It has been claimed that low scoring in golf requires a player with a vivid imagination. If so, Tom Egan of Monkstown GC could be considered quite a visionary.
The one-time holder of a world-record scoring sequence died at St Luke's home in Blackrock, Cork, on April 17, four months short of his 90th birthday.
He had brought much-valued distinction to the Monkstown club, where he was a life-long member.
Egan had been 10 years an international when he faced the East of Ireland Championship at Baltray in 1962. By his own admission, his main objective in being there was to do sufficiently well to retain his Ireland status. As it happened, he left the selectors with no option but to accede to this wish.
Not only did he capture the title; he caused a sensation in the third round by carding eight successive birdies from the second hole, in an outward nine of 30. And he then held his nerve for a homeward 37 to equal the course record of 67 - eight under par at that time.
More importantly, his scoring sequence set a new, international benchmark for amateurs and professionals which stood for 47 years. Though equalled on several occasions, his eight-in-a-row wasn't beaten until July 2009, when American professional Mark Calcavecchia carded nine successive birdies in the second round of the Canadian Open.
Significantly, Egan's feat was achieved on fiery terrain where the ball had to be worked skilfully to a halt. "It was a great thrill to do the eight birdies, especially on a course like Baltray," he later remarked.
Not surprisingly, he treasured a presentation of Waterford crystal which commemorated the achievement when the Irish Open was staged at Baltray in 2004. That was when, as a special guest, he played in the pre-championship pro-am with Padraig Harrington.
Born on August 18, 1930, he grew up in Monkstown, close to Cork city, where his home was situated near the old fourth green of the golf club.
His father, from whom he inherited his first name, had also been a keen golfer playing off three-handicap, before his premature death. Young Tom was only eight at the time and to keep him amused, his mother, Anne, gave him a four iron and a putter, which he employed to splendid effect.
As a 17-year-old, he won the President's Prize at Monkstown playing off 12-handicap, and three years later, was down to scratch. Incidentally, the watch he won that day is now the property of his son, Frank, who wears it on special occasions.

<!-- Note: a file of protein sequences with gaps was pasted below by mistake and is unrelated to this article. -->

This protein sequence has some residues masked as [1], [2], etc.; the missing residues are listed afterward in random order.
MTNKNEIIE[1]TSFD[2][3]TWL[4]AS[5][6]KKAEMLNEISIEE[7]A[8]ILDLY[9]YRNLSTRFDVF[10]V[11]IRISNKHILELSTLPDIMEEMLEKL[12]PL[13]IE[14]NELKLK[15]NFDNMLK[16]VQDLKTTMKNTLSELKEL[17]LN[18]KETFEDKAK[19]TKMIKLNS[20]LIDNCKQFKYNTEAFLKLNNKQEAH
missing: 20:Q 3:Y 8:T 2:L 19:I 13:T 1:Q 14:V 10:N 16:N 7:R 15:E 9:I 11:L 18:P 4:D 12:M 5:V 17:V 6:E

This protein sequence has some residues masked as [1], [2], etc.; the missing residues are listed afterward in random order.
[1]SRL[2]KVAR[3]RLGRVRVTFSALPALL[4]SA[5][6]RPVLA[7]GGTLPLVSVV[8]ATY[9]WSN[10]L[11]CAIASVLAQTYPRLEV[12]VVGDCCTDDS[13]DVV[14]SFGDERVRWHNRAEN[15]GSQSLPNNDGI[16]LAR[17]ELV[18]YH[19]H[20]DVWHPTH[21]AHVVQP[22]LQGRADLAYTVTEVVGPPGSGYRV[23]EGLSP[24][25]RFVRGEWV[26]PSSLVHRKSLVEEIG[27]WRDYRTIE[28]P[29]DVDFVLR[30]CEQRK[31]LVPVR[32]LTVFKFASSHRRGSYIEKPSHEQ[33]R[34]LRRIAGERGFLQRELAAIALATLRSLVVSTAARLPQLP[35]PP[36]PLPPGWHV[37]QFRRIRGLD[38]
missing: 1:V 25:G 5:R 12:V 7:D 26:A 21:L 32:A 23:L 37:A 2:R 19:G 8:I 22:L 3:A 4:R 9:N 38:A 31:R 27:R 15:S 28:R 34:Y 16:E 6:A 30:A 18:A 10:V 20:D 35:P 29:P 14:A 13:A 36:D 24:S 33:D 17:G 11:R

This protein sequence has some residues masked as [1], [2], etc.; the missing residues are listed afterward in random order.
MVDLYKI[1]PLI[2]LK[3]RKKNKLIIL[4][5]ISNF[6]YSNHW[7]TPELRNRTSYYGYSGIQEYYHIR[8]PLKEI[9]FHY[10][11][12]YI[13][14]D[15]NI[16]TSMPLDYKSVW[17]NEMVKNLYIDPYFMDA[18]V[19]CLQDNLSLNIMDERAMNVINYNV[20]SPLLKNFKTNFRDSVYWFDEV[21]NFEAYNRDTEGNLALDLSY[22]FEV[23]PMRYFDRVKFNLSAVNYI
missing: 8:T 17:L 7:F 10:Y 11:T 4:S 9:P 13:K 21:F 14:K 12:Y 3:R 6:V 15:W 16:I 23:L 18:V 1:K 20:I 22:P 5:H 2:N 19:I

From there, success came rapidly. Having been runner-up in the South of Ireland Championship of 1951, Tom went on to capture the Irish Close title at Royal Belfast the following year, beating a formidable opponent in Tramore's JC Browne on the fifth tie-hole of a scheduled 36-hole final.
Given that Monkstown didn't have a team at the time, he had gone north to represent Cork GC in the Irish Senior Cup, where they lost in the decider to Malone.
Egan's consistency was admirable, during what has to be viewed as a purple period for the amateur game in this country. An example was the occasion he described as his most nervous on a golf course.
This was in 1953 when he was invited to play in an exhibition match involving fellow Cork international, George Crosbie, and the great Jimmy Bruen, who was accompanied by three-time British Open champion, Henry Cotton.
Between 1952 and 1969, Tom Egan played 54 matches for Ireland and emerged with the very creditable record of 26 wins and two halves. Along the way, he developed a strong friendship with Christy O'Connor Snr and it became a ritual for the Royal Dublin maestro to telephone Tom on his birthday each year, when they would reminisce about fun on the fairways.
Meanwhile, his devotion to Monkstown remained absolute. Nothing pleased him more than regular games with fellow members early on a Wednesday morning. And it became an established custom at the club for him to strike the first ball for a Captain's Prize and President's Prize.
In the process, he was admired as a modest man whose objective was simply to play well: winning was not his motivation.
In fact he claimed to have been at his happiest when delivering shots to the best of his ability.
He is survived by his wife, Angela, and their nine children. Ar dheis De go raibh a anam.